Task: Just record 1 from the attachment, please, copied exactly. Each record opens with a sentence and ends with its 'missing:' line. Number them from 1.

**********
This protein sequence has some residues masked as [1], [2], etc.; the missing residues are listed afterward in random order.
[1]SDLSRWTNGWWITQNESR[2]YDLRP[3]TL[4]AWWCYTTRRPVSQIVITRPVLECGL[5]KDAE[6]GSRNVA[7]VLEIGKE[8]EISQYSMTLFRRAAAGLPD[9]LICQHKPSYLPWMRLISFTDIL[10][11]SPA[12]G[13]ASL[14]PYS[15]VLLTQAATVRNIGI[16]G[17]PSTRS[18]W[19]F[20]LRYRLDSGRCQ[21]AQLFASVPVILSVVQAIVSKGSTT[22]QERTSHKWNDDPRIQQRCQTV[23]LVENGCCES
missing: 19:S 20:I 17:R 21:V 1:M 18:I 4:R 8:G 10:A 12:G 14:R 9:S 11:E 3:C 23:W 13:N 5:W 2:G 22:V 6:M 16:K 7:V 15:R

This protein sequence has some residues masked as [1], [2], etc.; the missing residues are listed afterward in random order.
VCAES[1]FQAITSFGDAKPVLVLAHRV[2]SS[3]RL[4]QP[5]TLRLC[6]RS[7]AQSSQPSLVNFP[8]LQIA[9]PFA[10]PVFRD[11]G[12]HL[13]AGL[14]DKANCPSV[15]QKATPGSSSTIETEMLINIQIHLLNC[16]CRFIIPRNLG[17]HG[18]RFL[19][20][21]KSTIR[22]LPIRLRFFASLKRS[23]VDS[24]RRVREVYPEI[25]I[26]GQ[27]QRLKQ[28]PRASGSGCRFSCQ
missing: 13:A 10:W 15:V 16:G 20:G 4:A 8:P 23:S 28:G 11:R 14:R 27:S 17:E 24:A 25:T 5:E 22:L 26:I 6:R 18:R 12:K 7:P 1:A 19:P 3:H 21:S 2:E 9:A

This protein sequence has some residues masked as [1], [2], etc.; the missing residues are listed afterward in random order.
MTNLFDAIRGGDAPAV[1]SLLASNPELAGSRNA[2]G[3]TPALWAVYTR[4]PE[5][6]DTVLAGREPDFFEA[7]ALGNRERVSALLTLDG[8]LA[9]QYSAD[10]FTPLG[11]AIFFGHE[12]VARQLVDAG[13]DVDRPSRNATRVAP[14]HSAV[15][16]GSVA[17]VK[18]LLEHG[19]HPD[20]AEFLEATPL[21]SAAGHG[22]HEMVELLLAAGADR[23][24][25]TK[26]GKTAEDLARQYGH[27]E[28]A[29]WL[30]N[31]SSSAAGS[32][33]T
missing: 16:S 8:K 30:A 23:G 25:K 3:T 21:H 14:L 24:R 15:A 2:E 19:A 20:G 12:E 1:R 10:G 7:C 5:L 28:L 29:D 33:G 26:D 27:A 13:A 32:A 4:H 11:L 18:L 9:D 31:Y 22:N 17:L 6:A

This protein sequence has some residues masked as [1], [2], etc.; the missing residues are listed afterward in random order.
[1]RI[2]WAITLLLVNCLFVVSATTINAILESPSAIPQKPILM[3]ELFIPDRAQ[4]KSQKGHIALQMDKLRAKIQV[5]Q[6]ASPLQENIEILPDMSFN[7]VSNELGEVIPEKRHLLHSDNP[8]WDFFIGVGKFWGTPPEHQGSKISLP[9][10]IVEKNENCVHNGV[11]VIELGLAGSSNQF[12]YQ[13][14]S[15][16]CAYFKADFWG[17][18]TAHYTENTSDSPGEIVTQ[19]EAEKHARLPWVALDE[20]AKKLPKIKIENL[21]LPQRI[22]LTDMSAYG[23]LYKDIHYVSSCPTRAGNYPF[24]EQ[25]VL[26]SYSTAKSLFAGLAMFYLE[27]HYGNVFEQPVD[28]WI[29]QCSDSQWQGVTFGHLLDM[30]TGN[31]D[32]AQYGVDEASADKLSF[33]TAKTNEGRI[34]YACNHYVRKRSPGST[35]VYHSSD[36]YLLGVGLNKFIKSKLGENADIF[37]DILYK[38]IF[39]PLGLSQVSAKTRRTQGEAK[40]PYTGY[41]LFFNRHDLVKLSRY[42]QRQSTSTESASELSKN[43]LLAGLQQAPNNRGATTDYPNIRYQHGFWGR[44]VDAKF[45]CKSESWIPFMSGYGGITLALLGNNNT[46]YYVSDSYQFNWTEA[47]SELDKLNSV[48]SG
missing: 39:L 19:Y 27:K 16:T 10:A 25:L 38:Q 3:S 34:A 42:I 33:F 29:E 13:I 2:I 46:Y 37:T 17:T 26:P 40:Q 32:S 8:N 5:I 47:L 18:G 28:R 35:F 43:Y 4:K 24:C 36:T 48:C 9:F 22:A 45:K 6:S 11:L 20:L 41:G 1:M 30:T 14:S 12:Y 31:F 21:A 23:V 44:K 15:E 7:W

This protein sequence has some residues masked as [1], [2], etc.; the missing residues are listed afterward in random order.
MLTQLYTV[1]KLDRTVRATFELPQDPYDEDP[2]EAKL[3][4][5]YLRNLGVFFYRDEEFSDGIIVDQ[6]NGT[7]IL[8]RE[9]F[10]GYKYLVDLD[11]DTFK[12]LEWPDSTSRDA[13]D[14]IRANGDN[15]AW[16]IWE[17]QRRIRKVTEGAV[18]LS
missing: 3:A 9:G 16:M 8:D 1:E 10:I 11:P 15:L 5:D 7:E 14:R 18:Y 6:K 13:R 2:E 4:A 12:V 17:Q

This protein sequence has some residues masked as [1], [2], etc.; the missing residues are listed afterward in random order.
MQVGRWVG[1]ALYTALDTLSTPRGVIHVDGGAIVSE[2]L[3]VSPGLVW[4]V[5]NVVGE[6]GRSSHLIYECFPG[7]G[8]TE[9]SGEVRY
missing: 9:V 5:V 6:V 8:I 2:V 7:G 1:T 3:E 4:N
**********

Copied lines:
This protein sequence has some residues masked as [1], [2], etc.; the missing residues are listed afterward in random order.
[1]SDLSRWTNGWWITQNESR[2]YDLRP[3]TL[4]AWWCYTTRRPVSQIVITRPVLECGL[5]KDAE[6]GSRNVA[7]VLEIGKE[8]EISQYSMTLFRRAAAGLPD[9]LICQHKPSYLPWMRLISFTDIL[10][11]SPA[12]G[13]ASL[14]PYS[15]VLLTQAATVRNIGI[16]G[17]PSTRS[18]W[19]F[20]LRYRLDSGRCQ[21]AQLFASVPVILSVVQAIVSKGSTT[22]QERTSHKWNDDPRIQQRCQTV[23]LVENGCCES
missing: 19:S 20:I 17:R 21:V 1:M 18:I 4:R 8:G 10:A 12:G 14:R 9:S 11:E 3:C 23:W 13:N 5:W 2:G 22:V 6:M 16:K 7:V 15:R